Pete Ward,
Introducing Practical Theology: Mission, Ministry, and the Life of the Church
Baker Academic, Grand Rapids, Michigan, US, 2017.

ISBN-13: 978-0801098192

Introducing Practical Theology

 

"Ward introduces a breadth of practical theology scholarship, but unashameably seeks to reframe the discipline, notably in grounding it ecclesially in its relevance for the mission and ministry of local churches."

What is practical about theology, and what is theological about ministry practice? These are basic questions of practical theology, but also of other disciplines interested in integrating academic reflection with church ministry practice.

Whether in the discipline called “practical theology”, in broader theological study or in everyday life, practical theology is any thinking that takes practice and theology, according to Professor Pete Ward. A professorial fellow in ecclesiology and ethnography at St John’s College, Durham University, Ward worked in youth ministry for 20 years and since 1996 has taught and supervised in practical theology, youth ministry, popular culture and ecclesial ethnography. He draws on this rich background to both introduce practical theology to students and beginning researchers, and to share with other practical theologians his vision for best practice in the field.

Introducing Practical Theology offers readers an introduction to seminal writers in the field, a discussion of key topics, and signposts for navigating contemporary debates. Each chapter is accessible and thought-provoking and deserves comment to illustrate the book’s breadth and relevance.

Chapter one conceptualises practical theology as the church’s ordinary life, refreshingly reminding us that practical theology is done all the time by ordinary believers attentive to how the gospel story engages with their church and everyday lives.

Chapter two establishes practical theology as “faith seeking understanding” (borrowing from Saint Anselm); or a field that takes seriously practice and theology, woven together with spiritual life and prayer. On the latter connection, I especially appreciated Ward quoting Evagrius of Pontus commenting that a theologian is someone who prays truly, and someone who prays truly is a theologian; reminding us that theological reflection and Christian spirituality are mutually enriching.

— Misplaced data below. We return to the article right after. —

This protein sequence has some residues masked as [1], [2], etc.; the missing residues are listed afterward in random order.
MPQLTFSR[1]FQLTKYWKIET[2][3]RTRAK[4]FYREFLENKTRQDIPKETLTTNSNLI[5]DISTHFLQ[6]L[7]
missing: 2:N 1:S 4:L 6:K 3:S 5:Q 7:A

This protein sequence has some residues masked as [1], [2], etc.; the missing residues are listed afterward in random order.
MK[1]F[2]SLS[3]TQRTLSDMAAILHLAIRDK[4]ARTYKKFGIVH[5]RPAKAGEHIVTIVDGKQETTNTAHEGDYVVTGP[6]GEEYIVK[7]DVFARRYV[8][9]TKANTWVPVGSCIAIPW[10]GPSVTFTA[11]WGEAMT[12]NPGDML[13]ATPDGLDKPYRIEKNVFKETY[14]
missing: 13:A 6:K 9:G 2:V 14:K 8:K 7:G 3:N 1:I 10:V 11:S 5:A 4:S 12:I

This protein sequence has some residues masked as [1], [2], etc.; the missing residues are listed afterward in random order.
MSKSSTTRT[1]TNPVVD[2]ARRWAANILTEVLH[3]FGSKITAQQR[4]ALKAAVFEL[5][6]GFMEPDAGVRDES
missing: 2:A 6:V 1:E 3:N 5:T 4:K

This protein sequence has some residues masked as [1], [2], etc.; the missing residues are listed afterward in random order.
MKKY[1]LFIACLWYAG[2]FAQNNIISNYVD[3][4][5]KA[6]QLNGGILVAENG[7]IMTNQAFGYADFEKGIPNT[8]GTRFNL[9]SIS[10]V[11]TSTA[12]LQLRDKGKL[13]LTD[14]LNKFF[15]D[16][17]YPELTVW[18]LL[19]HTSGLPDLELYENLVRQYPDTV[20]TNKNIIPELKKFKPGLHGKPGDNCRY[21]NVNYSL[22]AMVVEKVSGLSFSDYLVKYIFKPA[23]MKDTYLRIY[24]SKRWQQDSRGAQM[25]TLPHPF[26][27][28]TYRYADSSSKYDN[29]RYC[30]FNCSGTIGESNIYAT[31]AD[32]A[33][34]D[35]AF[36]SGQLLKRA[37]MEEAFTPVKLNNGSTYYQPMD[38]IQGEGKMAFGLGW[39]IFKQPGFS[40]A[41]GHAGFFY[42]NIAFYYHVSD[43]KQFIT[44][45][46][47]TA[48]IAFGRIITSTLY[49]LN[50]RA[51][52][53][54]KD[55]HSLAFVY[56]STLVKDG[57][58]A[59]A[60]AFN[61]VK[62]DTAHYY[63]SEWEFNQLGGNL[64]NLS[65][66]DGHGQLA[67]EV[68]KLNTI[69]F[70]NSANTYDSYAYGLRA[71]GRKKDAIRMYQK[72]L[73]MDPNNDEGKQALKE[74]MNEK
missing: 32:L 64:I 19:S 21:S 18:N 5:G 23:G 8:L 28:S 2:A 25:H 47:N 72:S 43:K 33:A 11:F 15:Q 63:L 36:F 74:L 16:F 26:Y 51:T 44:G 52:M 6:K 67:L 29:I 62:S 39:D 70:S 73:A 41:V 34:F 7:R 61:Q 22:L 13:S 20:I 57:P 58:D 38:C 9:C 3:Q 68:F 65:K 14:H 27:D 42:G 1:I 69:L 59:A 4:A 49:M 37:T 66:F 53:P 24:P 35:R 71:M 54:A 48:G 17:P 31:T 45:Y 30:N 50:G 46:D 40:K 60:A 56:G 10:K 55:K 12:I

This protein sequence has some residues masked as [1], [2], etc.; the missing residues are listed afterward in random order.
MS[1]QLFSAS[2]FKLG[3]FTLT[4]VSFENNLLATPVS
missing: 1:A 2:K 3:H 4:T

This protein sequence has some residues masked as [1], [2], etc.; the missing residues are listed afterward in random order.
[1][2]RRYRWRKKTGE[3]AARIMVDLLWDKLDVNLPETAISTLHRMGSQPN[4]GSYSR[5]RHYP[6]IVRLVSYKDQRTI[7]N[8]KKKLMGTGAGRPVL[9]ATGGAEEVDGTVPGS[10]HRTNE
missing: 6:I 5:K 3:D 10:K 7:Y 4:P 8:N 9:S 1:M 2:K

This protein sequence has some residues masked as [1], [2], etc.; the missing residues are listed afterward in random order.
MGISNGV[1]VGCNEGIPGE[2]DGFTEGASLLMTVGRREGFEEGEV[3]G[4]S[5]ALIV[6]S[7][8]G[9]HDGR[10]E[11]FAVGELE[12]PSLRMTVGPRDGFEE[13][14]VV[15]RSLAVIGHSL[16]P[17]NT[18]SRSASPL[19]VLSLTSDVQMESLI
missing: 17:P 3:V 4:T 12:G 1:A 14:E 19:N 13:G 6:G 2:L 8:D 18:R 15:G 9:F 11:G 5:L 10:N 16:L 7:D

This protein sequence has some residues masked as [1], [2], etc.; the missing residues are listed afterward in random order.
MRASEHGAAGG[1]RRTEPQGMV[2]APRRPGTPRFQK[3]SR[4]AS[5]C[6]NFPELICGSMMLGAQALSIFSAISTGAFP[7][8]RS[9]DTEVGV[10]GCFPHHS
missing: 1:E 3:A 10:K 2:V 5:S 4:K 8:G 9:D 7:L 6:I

Chapter three discusses what Ward characterises as a “conservative” treatment of the Gospel and practical theology focused on doctrine and divine action exemplified by Andrew Root, and a more “liberal” treatment starting with experience exemplified by Bonnie Miller-McLemore. Ward invites readers to consider where their practical theology starts, but ultimately continues his appeal to hold experience and doctrine together. Interestingly, he appeals for a return to “applied theology” that is as content to start with Scripture and tradition and look at experience, just as much as starting with experience and then looking to other sources. 

Chapter four explores how theology is embodied in “lived religion”, “ordinary theology” and the “four voices of theology”, which all helpfully pays attention to theology in its complexity, contradictions and performance.

The conversation between practice and theology that epitomises practical theology is explored further in chapter five from the perspective of different theories, in chapter six from the perspective of frameworks for theological reflection such as the pastoral cycle, in chapter seven from the perspective of other theological disciplines and social sciences, and in chapter eight around the concept of “culture” particularly from the perspective of mission studies, contextualisation and theological study of popular culture. 

The final two chapters are especially relevant for practical theology (or mission studies) research students. Chapter nine offers practical advice for small projects involving empirical research. Ward appeals for researchers to prioritse attentiveness and “priestly listening” for what God is doing in our selves and in our communities. He summarises various data collection techniques and steps for moving from an open-ended but focused research question with a manageable scope through to methodology, human research ethics, data analysis and conclusions. 

Chapter 10 broadens the product of practical theology as encompassing transformation of individuals and communities anywhere – through lived experience, activism, prayer, singing and preaching, as well as writing. The final ten guidelines for writing practical theology offer invaluable advice for determining genre, planning, context, structure, method and purpose of a project – prayerfully aiming for transformation for yourself, others church and society. 

The book is highly recommended reading for ministry practitioners and students and researchers of practical theology (or by extension mission studies or other fields interested in integrating theology with the practice and experience of mission and ministry). Ward introduces a breadth of practical theology scholarship, but unashameably seeks to reframe the discipline, notably in grounding it ecclesially in its relevance for the mission and ministry of local churches. It will become core reading for my students, especially as they prepare for research projects. 

This review was originally published in Crucible Theology & Ministry 8:2 (Nov 2017), https://www.crucibleonline.net/vol-8-2-november-2017/.